West Coast exposition fairs were born as marketing strategies to both entice eastern migrants and dispel largely held notions that the West was wild, dirty, and unruly. Such notions were perpetuated by mass-produced dime novels and theatrical Wild West shows replete with barbaric Native Americans, hangings of outlaws, and gunfights. West Coast exposition fairs created publicity teams that were tasked with designing dynamic marketing campaigns that could convince people to travel thousands of miles for a fair. These fairs sold the idea that the West was a place where anyone could be successful, even relatively ordinary people, and a new land for those who were looking to escape eastern industrialism. Largely focusing on newspapers, magazines, and advertisements, Putman looks beyond the conventional examinations of fairs as symbols of economic growth and innovation, instead focusing specifically on what it took to “sell the West” to living in the Midwest and on the East Coast, as well as how each of the fairs chose to approach and portray race.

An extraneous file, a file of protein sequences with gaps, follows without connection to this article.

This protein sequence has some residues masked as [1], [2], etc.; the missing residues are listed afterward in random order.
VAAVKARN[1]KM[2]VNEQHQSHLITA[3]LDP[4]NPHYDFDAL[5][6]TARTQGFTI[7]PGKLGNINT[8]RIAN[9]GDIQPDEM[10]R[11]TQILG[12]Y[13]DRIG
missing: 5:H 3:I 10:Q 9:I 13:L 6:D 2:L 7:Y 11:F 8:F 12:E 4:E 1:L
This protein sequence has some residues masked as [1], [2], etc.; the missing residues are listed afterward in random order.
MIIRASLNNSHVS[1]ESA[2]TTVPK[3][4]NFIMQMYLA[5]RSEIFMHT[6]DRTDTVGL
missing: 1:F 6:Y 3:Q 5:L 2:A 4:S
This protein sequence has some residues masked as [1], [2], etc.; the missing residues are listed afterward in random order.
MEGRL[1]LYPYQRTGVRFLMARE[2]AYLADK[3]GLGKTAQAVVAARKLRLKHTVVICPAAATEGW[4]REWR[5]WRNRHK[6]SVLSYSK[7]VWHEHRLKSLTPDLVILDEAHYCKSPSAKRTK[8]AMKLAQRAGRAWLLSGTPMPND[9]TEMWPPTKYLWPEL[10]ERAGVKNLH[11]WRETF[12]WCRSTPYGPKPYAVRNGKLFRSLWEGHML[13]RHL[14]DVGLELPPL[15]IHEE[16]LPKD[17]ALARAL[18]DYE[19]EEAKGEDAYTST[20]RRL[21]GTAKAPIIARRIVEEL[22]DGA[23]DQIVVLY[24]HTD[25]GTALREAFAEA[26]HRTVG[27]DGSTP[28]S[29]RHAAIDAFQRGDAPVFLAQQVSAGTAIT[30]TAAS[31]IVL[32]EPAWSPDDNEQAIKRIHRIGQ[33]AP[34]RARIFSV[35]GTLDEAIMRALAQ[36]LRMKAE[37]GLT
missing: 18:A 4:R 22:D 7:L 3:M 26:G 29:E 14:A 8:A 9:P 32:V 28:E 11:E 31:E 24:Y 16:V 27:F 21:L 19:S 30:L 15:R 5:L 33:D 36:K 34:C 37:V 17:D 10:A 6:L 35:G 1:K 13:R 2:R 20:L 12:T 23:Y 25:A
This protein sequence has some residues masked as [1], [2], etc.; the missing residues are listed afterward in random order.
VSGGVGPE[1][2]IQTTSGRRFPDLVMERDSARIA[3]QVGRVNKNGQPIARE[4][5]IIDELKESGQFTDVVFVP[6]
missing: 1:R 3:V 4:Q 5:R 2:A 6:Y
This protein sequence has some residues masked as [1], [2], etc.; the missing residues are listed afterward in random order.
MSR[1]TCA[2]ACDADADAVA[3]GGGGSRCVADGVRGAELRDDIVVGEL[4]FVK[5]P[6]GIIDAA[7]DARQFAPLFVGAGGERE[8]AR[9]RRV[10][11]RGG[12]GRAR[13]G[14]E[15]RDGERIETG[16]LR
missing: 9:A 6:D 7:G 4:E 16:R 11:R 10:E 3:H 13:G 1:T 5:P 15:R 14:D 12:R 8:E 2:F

Central to Boosting a New West is the fact that the fairs were both a symbol of national pride and a vehicle to “demonstrate the marvelous progress of Western America” (p. 21). Exhibits of modern irrigation techniques, ultra-modern houses, showcases of the abundant raw materials to be found in the West, and a clear emphasis on the feasibility of trade with the Far East helped fairs to illustrate America’s destiny. Though the actual scope of the fairs, in terms of both size and attendance, is not made clear, Putman paints a vivid picture of West Coast fairs trying many different techniques to attract not only tourists but also potential permanent settlers. The vast array of exhibits functioned as major selling points for the exposition fairs hosted in Washington, Oregon, and California, which, blessed by simple geography, could count on their eastern-facing ports to receive goods from Asia. In exploring the connections between the “Orient” and the “Occident,” Putman examines American perceptions of Asian and Native American cultures and fairs as a pageant of imperialism. Racially themed exhibits helped to enforce a clear racial hierarchy in which whites were placed at the top. The Japanese, the Chinese, Filipinos, Hawaiians, and Native Americans were presented as living curiosa exhibits in the four West Coast fairs, proving that American perceptions, stereotypes, and racialized attitudes were large parts of boosting these fairs.